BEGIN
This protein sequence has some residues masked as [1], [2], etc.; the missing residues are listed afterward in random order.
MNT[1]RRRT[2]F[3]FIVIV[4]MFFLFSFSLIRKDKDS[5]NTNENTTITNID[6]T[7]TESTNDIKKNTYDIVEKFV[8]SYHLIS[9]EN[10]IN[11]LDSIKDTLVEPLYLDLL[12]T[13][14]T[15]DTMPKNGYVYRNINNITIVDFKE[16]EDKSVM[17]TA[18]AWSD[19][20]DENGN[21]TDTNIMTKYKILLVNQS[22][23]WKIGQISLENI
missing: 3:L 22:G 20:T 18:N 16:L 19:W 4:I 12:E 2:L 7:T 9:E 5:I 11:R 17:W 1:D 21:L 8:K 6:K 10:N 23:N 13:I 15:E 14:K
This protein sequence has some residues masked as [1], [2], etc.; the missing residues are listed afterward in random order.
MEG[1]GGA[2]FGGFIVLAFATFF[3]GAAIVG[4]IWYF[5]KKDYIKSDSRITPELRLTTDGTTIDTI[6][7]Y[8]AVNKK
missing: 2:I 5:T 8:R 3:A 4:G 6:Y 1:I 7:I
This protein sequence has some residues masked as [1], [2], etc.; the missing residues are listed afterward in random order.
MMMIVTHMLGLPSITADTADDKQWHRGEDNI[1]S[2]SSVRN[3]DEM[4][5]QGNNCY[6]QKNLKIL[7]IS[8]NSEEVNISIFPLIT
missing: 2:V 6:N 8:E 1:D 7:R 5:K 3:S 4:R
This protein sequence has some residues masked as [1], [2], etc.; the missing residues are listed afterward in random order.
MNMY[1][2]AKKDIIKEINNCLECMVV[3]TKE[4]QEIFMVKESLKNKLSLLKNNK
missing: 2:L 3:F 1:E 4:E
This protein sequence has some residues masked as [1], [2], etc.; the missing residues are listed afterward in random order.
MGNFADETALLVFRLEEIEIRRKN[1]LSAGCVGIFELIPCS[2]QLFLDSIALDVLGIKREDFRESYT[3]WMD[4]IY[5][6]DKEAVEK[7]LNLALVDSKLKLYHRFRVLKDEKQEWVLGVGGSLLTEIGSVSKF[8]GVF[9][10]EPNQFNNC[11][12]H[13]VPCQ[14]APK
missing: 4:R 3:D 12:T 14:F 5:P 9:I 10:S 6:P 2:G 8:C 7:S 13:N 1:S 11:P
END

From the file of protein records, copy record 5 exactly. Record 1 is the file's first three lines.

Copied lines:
This protein sequence has some residues masked as [1], [2], etc.; the missing residues are listed afterward in random order.
MGNFADETALLVFRLEEIEIRRKN[1]LSAGCVGIFELIPCS[2]QLFLDSIALDVLGIKREDFRESYT[3]WMD[4]IY[5][6]DKEAVEK[7]LNLALVDSKLKLYHRFRVLKDEKQEWVLGVGGSLLTEIGSVSKF[8]GVF[9][10]EPNQFNNC[11][12]H[13]VPCQ[14]APK
missing: 4:R 3:D 12:T 14:F 5:P 9:I 10:S 6:P 2:G 8:C 7:S 13:N 1:S 11:P